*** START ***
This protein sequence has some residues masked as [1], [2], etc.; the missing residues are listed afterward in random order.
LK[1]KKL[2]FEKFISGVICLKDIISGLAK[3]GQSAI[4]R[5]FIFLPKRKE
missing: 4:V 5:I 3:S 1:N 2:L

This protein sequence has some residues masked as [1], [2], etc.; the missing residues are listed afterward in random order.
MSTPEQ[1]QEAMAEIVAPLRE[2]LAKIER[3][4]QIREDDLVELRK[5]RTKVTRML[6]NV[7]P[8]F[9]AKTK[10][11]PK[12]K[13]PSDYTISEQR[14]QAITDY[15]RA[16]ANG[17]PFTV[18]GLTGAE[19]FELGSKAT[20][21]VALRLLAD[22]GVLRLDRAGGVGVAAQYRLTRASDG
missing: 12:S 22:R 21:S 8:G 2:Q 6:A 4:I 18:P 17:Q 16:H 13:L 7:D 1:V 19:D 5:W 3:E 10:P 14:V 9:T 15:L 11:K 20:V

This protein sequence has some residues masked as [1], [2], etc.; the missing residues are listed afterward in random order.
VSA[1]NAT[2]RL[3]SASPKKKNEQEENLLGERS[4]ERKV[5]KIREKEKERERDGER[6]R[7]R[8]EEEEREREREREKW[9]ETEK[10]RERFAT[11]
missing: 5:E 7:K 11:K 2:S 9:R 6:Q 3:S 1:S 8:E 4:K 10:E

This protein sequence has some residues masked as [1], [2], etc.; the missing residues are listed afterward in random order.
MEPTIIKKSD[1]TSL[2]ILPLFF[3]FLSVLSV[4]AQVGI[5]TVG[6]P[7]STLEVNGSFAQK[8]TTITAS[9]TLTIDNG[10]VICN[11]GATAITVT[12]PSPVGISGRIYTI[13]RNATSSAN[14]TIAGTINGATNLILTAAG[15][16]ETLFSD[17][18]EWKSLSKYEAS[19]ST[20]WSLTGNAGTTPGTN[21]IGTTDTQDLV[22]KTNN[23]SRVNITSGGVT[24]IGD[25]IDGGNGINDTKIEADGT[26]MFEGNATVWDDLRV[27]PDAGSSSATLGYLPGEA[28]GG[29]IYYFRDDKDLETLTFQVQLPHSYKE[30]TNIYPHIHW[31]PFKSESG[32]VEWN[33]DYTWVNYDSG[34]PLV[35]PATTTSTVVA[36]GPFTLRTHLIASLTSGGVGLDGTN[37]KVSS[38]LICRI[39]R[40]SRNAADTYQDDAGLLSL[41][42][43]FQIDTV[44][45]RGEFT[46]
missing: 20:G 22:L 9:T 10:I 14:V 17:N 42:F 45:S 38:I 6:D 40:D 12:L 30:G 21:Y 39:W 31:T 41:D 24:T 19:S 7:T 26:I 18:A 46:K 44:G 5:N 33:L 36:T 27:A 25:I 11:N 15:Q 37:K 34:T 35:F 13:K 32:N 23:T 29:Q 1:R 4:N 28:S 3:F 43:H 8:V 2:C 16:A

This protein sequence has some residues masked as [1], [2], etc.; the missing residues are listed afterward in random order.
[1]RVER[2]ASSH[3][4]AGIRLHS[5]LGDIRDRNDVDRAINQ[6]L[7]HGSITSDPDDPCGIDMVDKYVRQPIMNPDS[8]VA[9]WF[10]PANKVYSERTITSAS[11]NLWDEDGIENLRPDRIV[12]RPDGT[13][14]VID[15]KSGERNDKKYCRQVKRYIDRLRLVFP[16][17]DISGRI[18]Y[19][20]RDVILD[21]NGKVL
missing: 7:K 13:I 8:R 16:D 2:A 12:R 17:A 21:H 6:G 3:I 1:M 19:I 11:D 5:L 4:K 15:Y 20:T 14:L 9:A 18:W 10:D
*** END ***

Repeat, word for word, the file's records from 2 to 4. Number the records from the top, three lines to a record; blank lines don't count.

This protein sequence has some residues masked as [1], [2], etc.; the missing residues are listed afterward in random order.
MSTPEQ[1]QEAMAEIVAPLRE[2]LAKIER[3][4]QIREDDLVELRK[5]RTKVTRML[6]NV[7]P[8]F[9]AKTK[10][11]PK[12]K[13]PSDYTISEQR[14]QAITDY[15]RA[16]ANG[17]PFTV[18]GLTGAE[19]FELGSKAT[20][21]VALRLLAD[22]GVLRLDRAGGVGVAAQYRLTRASDG
missing: 12:S 22:R 21:S 8:G 2:Q 6:A 4:I 18:P 17:Q 16:H 13:L 7:D 1:V 19:D 5:W 3:E 10:P 14:V 9:T 15:L 11:K 20:V

This protein sequence has some residues masked as [1], [2], etc.; the missing residues are listed afterward in random order.
VSA[1]NAT[2]RL[3]SASPKKKNEQEENLLGERS[4]ERKV[5]KIREKEKERERDGER[6]R[7]R[8]EEEEREREREREKW[9]ETEK[10]RERFAT[11]
missing: 5:E 7:K 11:K 2:S 9:R 6:Q 3:S 1:S 8:E 4:K 10:E

This protein sequence has some residues masked as [1], [2], etc.; the missing residues are listed afterward in random order.
MEPTIIKKSD[1]TSL[2]ILPLFF[3]FLSVLSV[4]AQVGI[5]TVG[6]P[7]STLEVNGSFAQK[8]TTITAS[9]TLTIDNG[10]VICN[11]GATAITVT[12]PSPVGISGRIYTI[13]RNATSSAN[14]TIAGTINGATNLILTAAG[15][16]ETLFSD[17][18]EWKSLSKYEAS[19]ST[20]WSLTGNAGTTPGTN[21]IGTTDTQDLV[22]KTNN[23]SRVNITSGGVT[24]IGD[25]IDGGNGINDTKIEADGT[26]MFEGNATVWDDLRV[27]PDAGSSSATLGYLPGEA[28]GG[29]IYYFRDDKDLETLTFQVQLPHSYKE[30]TNIYPHIHW[31]PFKSESG[32]VEWN[33]DYTWVNYDSG[34]PLV[35]PATTTSTVVA[36]GPFTLRTHLIASLTSGGVGLDGTN[37]KVSS[38]LICRI[39]R[40]SRNAADTYQDDAGLLSL[41][42][43]FQIDTV[44][45]RGEFT[46]
missing: 20:G 22:L 9:T 10:I 14:V 17:N 42:F 45:S 38:I 6:D 40:D 12:L 30:G 21:Y 39:W 31:T 41:D 24:T 19:S 7:T 26:I 18:A 46:K 44:G 5:N 33:L 36:T 27:A 25:I 11:N 15:Q 37:K 34:T 35:F 13:K 32:N 23:T 29:Q 1:R 4:N 28:S 3:F 43:H 8:V 2:C 16:A